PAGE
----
Our result here is 53/1000, which suggests that we’re pretty way off. A more recent addition to the GLDEX package that was not available at the time the related 2007 JSS article was written is the following:

ks.gof(Wilsh5000, "pgl", wshLambdaMM, param="fmkl")

where pgl is the GLD distribution function included in the GLDEX package (the analog of the pnorm normal distribution function included in Base R).

With a p-value of 1.912e-05, it is pretty safe to reject the hypothesis that the sample data is drawn from the fitted distribution.

*Method of Maximum Likelihood (ML)*

As Steve Su points out in his JSS article, “The maximum likelihood estimation is usually the preferred method” for “providing definite fits to a data set using the GLD”. The function in the GLDEX package, again for the FKML parameterization, is

wshLambdaML = fun.RMFMKL.ml(Wilsh5000)

Checking our goodness of fit tests,

fun.diag.ks.g(result = wshLambdaML, data = Wilsh5000, no.test = 1000, param = "fmkl")

We get a result of 825/1000, and for

ks.gof(Wilsh5000,"pgl", wshLambdaML, param="fmkl")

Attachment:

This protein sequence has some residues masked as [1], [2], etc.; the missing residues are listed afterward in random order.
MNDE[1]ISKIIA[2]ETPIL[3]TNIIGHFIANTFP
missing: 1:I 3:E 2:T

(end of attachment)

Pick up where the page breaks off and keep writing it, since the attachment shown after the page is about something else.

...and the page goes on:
we get D = 0.0151, p-value = 0.2

This p-value, while not spectacular, is far better than what we saw for the method of moments case, and the KS resample test is also much more convincing. But now, the “bad news”: if we look at the four moments of the ML fit,

fun.theo.mv.gld(wshLambdaML[1], wshLambdaML[2], wshLambdaML[3],

wshLambdaML[4], param = "fmkl", normalise="Y")

we get

# mean variance skewness kurtosis

# 0.02850058 1.64456695 -2.13494680 NA

While the mean and variance are reasonably close to their empirical counterparts, skewness is off by about 60%, and kurtosis can’t be determined by the algorithm.

*Graphical Comparison of Method of Moments and Maximum Likelihood*

Now, invoking step 3, let’s compare the plots resulting from the two different methods, using the fun.plot.fit(.) function provided in the GLDEX package, by overlaying the pdf curve of the fitted distribution on top of the histogram of the returns data. In order to assure a meaningful plot, however, we should first determine the optimal number of bins in the histogram using the Freedman-Diaconis Rule with the following R function: